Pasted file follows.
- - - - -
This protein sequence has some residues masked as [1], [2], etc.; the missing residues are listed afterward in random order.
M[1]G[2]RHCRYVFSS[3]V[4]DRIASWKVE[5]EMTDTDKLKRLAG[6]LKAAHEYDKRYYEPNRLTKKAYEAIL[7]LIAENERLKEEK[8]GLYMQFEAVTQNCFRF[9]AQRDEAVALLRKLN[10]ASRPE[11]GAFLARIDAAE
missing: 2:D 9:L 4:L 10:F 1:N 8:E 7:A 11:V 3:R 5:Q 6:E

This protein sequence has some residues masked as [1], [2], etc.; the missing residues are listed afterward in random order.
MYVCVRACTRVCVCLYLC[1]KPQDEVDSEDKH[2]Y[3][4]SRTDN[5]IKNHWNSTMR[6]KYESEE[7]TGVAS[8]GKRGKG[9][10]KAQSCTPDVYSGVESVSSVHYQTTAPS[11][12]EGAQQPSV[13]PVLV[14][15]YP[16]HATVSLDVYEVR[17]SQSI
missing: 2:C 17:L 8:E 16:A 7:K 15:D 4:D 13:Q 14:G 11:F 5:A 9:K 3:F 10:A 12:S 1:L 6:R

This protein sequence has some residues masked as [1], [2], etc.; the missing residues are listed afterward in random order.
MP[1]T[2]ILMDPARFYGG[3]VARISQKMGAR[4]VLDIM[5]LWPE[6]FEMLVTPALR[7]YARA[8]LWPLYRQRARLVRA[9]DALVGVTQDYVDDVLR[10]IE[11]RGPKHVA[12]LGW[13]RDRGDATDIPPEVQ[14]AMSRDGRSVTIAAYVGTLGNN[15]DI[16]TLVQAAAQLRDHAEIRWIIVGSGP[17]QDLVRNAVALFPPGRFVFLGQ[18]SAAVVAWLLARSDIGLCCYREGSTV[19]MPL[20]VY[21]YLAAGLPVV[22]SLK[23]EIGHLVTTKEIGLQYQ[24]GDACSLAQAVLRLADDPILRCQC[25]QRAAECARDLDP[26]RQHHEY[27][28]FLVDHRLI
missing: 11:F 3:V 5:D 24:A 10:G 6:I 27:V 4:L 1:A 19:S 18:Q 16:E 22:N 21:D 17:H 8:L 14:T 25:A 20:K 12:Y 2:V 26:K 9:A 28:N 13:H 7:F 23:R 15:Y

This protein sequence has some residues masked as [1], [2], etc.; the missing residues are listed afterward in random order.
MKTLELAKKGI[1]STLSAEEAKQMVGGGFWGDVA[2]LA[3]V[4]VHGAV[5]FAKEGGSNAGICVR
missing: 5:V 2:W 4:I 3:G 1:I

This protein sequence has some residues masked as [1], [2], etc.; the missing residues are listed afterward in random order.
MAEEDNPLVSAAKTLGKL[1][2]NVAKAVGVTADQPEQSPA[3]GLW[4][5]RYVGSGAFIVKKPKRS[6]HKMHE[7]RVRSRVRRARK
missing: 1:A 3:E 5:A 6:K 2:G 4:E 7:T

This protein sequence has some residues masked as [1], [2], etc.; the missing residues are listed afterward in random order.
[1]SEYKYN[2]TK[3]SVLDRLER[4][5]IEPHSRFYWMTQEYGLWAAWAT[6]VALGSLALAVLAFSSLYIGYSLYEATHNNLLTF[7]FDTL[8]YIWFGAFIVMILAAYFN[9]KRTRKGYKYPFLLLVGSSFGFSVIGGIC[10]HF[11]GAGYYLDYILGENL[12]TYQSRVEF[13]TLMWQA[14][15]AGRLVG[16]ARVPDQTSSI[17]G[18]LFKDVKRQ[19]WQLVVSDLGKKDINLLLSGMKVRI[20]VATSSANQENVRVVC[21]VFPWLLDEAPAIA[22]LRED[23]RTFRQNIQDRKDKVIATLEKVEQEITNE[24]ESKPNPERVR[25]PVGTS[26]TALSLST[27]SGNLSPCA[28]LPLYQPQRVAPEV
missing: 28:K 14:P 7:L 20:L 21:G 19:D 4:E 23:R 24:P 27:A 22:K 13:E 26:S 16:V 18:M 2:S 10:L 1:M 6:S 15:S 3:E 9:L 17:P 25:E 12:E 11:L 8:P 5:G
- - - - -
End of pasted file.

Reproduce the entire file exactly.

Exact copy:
This protein sequence has some residues masked as [1], [2], etc.; the missing residues are listed afterward in random order.
M[1]G[2]RHCRYVFSS[3]V[4]DRIASWKVE[5]EMTDTDKLKRLAG[6]LKAAHEYDKRYYEPNRLTKKAYEAIL[7]LIAENERLKEEK[8]GLYMQFEAVTQNCFRF[9]AQRDEAVALLRKLN[10]ASRPE[11]GAFLARIDAAE
missing: 2:D 9:L 4:L 10:F 1:N 8:E 7:A 11:V 3:R 5:Q 6:E

This protein sequence has some residues masked as [1], [2], etc.; the missing residues are listed afterward in random order.
MYVCVRACTRVCVCLYLC[1]KPQDEVDSEDKH[2]Y[3][4]SRTDN[5]IKNHWNSTMR[6]KYESEE[7]TGVAS[8]GKRGKG[9][10]KAQSCTPDVYSGVESVSSVHYQTTAPS[11][12]EGAQQPSV[13]PVLV[14][15]YP[16]HATVSLDVYEVR[17]SQSI
missing: 2:C 17:L 8:E 16:A 7:K 15:D 4:D 13:Q 14:G 11:F 5:A 9:K 3:F 10:A 12:S 1:L 6:R

This protein sequence has some residues masked as [1], [2], etc.; the missing residues are listed afterward in random order.
MP[1]T[2]ILMDPARFYGG[3]VARISQKMGAR[4]VLDIM[5]LWPE[6]FEMLVTPALR[7]YARA[8]LWPLYRQRARLVRA[9]DALVGVTQDYVDDVLR[10]IE[11]RGPKHVA[12]LGW[13]RDRGDATDIPPEVQ[14]AMSRDGRSVTIAAYVGTLGNN[15]DI[16]TLVQAAAQLRDHAEIRWIIVGSGP[17]QDLVRNAVALFPPGRFVFLGQ[18]SAAVVAWLLARSDIGLCCYREGSTV[19]MPL[20]VY[21]YLAAGLPVV[22]SLK[23]EIGHLVTTKEIGLQYQ[24]GDACSLAQAVLRLADDPILRCQC[25]QRAAECARDLDP[26]RQHHEY[27][28]FLVDHRLI
missing: 11:F 3:V 5:D 24:A 10:G 6:I 27:V 4:L 1:A 19:S 18:Q 16:E 22:N 21:D 17:H 8:L 14:T 25:A 20:K 12:Y 2:V 26:K 9:A 28:N 13:H 7:F 23:R 15:Y

This protein sequence has some residues masked as [1], [2], etc.; the missing residues are listed afterward in random order.
MKTLELAKKGI[1]STLSAEEAKQMVGGGFWGDVA[2]LA[3]V[4]VHGAV[5]FAKEGGSNAGICVR
missing: 5:V 2:W 4:I 3:G 1:I

This protein sequence has some residues masked as [1], [2], etc.; the missing residues are listed afterward in random order.
MAEEDNPLVSAAKTLGKL[1][2]NVAKAVGVTADQPEQSPA[3]GLW[4][5]RYVGSGAFIVKKPKRS[6]HKMHE[7]RVRSRVRRARK
missing: 1:A 3:E 5:A 6:K 2:G 4:E 7:T

This protein sequence has some residues masked as [1], [2], etc.; the missing residues are listed afterward in random order.
[1]SEYKYN[2]TK[3]SVLDRLER[4][5]IEPHSRFYWMTQEYGLWAAWAT[6]VALGSLALAVLAFSSLYIGYSLYEATHNNLLTF[7]FDTL[8]YIWFGAFIVMILAAYFN[9]KRTRKGYKYPFLLLVGSSFGFSVIGGIC[10]HF[11]GAGYYLDYILGENL[12]TYQSRVEF[13]TLMWQA[14][15]AGRLVG[16]ARVPDQTSSI[17]G[18]LFKDVKRQ[19]WQLVVSDLGKKDINLLLSGMKVRI[20]VATSSANQENVRVVC[21]VFPWLLDEAPAIA[22]LRED[23]RTFRQNIQDRKDKVIATLEKVEQEITNE[24]ESKPNPERVR[25]PVGTS[26]TALSLST[27]SGNLSPCA[28]LPLYQPQRVAPEV
missing: 28:K 14:P 7:L 20:L 21:G 19:D 4:E 23:R 24:P 27:A 22:K 13:E 26:S 16:V 18:M 2:S 10:L 1:M 6:S 15:S 3:E 9:L 17:P 25:E 12:E 11:L 8:P 5:G